Across Canada, Indigenous people face long-standing challenges to accessing safe and affordable housing. Indigenous people are experiencing a housing crisis, which is in effect a human rights crisis. It is important to recognize the colonial policies and systems that perpetuate dispossession and violence, leading to homelessness and inadequate housing.
Since the Federal Housing Advocate’s appointment in February 2022, she has made it her priority to engage with Indigenous peoples directly in order to respect self-determination and deepen collaboration and partnership. One of the key components of a human rights-based approach and of the mandate of the Federal Housing Advocate is meaningful engagement with Indigenous peoples in all aspects of policy and advocacy.
A year of meaningful engagement
Over the course of the past year, the Advocate’s engagement with Indigenous people and groups has allowed her the honour to bear witness and hear first-hand about the housing experiences of First Nations, Inuit and Métis peoples, including those in remote, urban and rural areas.
The Advocate made it her priority to meet with leaders from National Indigenous Organizations, Indigenous-led organizations and Indigenous communities to identify long-term and sustainable housing solutions. Throughout the year, the Federal Housing Advocate met with more than 25 First Nations, Metis and Inuit organizations to build relationships and discuss ways that we can work together.
Throughout this year of close talks and meaningful dialogues, the Advocate endeavoured to create an impartial and balanced approach to engagement, which is focused on promoting and ensuring participation of Indigenous peoples and their expertise and recognizing people with lived experience of housing need and homelessness as experts. Engaging with Indigenous peoples and communities must follow the standards enshrined in the UN Declaration on the Rights of Indigenous Peoples, including free, prior and informed consent. Any recommendations that may affect Indigenous peoples must be developed in collaboration with those communities and reflect their express consent and leadership.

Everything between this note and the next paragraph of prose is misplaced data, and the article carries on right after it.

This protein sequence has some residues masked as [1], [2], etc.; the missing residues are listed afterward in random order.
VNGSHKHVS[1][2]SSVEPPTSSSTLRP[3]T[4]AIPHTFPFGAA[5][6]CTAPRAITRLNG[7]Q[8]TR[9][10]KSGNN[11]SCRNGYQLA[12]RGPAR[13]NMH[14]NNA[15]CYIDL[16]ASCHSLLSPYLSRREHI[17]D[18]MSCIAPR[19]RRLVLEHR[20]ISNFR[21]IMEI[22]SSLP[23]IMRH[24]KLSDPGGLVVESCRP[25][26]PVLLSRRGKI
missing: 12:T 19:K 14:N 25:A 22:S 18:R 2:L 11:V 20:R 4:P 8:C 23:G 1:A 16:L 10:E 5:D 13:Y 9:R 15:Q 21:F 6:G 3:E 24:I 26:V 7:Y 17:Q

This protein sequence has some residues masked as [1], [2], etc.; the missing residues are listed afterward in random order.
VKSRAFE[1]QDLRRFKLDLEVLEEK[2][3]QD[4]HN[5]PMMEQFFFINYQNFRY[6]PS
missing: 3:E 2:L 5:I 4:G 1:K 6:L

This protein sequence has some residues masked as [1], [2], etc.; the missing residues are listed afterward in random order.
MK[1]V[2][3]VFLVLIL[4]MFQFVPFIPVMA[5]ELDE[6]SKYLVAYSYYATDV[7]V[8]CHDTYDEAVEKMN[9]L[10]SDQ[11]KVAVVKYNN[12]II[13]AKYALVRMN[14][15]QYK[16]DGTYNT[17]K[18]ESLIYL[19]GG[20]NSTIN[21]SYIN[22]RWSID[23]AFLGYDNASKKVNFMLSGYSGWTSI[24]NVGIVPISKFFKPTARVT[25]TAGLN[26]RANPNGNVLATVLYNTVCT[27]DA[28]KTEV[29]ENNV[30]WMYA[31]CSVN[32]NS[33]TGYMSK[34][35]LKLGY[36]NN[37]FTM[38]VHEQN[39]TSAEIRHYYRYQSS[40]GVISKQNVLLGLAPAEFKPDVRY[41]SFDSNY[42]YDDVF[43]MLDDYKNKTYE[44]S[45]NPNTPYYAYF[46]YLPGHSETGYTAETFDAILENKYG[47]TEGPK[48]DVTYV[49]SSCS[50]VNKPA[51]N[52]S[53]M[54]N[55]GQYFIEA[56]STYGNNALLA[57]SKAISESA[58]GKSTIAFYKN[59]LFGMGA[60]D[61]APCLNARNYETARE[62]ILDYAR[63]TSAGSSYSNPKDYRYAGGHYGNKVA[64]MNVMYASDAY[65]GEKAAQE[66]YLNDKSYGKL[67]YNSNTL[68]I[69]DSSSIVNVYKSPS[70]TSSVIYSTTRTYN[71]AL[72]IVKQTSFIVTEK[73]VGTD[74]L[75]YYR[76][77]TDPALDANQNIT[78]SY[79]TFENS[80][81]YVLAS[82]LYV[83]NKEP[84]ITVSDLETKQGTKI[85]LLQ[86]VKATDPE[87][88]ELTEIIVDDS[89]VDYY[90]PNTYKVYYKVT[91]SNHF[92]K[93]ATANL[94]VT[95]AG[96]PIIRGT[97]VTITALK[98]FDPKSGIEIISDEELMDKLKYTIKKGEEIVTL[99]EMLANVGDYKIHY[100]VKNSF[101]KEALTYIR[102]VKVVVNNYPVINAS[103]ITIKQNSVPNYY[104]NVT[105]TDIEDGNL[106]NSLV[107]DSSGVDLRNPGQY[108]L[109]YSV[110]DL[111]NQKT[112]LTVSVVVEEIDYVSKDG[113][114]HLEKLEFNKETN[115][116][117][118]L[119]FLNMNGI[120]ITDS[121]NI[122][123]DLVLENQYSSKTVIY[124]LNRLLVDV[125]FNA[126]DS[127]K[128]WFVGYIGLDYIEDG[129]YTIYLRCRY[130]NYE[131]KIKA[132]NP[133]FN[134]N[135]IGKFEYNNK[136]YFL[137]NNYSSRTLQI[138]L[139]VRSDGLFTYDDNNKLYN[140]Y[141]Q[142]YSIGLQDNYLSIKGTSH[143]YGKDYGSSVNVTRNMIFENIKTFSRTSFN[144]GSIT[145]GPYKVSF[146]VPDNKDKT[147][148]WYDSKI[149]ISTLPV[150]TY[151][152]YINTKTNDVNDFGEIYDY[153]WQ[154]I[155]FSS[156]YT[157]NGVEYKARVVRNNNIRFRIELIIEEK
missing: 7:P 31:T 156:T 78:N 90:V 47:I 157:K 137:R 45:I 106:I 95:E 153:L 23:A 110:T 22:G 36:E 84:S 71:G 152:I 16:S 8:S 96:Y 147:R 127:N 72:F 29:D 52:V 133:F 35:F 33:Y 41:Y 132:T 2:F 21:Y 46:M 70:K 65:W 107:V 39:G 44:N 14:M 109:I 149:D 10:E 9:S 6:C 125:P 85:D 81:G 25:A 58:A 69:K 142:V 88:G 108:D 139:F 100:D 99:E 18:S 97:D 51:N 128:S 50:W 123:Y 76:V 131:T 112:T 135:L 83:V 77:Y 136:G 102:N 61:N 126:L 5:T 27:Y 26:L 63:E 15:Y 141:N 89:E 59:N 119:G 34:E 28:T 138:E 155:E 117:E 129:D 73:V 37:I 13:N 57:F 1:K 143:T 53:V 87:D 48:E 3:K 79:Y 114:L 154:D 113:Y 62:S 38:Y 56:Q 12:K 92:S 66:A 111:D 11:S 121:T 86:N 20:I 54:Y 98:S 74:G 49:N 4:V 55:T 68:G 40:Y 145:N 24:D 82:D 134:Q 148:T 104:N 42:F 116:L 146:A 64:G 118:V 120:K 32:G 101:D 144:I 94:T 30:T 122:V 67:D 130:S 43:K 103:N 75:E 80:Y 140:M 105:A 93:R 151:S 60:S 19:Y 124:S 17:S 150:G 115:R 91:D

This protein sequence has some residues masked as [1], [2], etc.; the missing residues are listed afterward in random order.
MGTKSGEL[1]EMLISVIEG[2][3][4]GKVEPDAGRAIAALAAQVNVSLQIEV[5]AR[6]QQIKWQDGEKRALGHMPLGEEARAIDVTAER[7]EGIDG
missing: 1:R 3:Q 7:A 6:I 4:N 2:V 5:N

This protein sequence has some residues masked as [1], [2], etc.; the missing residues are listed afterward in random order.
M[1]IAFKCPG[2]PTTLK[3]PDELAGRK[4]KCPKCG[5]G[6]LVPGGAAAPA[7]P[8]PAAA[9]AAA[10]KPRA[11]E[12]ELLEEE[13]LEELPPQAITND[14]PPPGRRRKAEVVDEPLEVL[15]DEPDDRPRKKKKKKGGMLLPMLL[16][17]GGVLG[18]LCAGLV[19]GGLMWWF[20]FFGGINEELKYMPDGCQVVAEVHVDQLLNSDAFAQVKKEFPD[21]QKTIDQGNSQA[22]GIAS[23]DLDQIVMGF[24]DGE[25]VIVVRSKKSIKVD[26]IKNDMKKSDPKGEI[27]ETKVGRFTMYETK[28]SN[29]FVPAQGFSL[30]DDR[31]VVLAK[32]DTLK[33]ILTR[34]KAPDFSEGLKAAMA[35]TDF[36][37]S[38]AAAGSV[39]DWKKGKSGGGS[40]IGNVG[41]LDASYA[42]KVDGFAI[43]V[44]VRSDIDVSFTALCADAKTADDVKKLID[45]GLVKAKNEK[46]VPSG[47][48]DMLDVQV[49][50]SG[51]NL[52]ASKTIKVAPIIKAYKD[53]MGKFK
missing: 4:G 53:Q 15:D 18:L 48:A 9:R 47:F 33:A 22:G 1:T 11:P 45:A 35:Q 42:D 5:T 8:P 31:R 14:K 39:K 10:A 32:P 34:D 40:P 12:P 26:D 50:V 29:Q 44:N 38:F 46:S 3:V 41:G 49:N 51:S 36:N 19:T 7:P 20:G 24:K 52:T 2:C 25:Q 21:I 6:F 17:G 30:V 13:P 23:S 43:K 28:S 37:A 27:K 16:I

The right to housing for Indigenous peoples includes rights related to lands, resources and territories, social and economic rights, rights related to non-discrimination and the importance of Indigenous peoples’ right to determine their own housing institutions, programs and policies. Throughout the Federal Housing Advocate’s yearlong engagement, she learned, she listened and she identified key items that will be integral to the way forward on this issue. Here are just a few:
- Dedicated funding to meet the housing needs of First Nations, Inuit and Métis people, regardless of their residency.
- A revised National Housing Strategy that is more reflective of human rights and Indigenous rights.
- Full representation of Indigenous peoples at decision-making tables.
- Direct and sustained federal investments, including respecting the government-to-government fiscal relationship as opposed to the creation of a myriad of federal housing and homelessness programming.
- Effective inter-governmental collaboration, research and innovation, and statistics gathering.
- Meaningful input on how Advocate-led reviews and referrals to the National Housing Council for hearing panel can respect Indigenous self-government rights.
The Advocate recognizes that Indigenous governments and communities are showing great leadership in the area of housing and homelessness, however, the legacies of colonialism and systemic disadvantage mean that Indigenous peoples are disproportionately represented in people who experience homelessness and housing precarity.
The Federal Housing Advocate would like to see greater cooperation between governments and a stronger leadership role for the federal government. All levels of government have a role to play to address the housing crisis.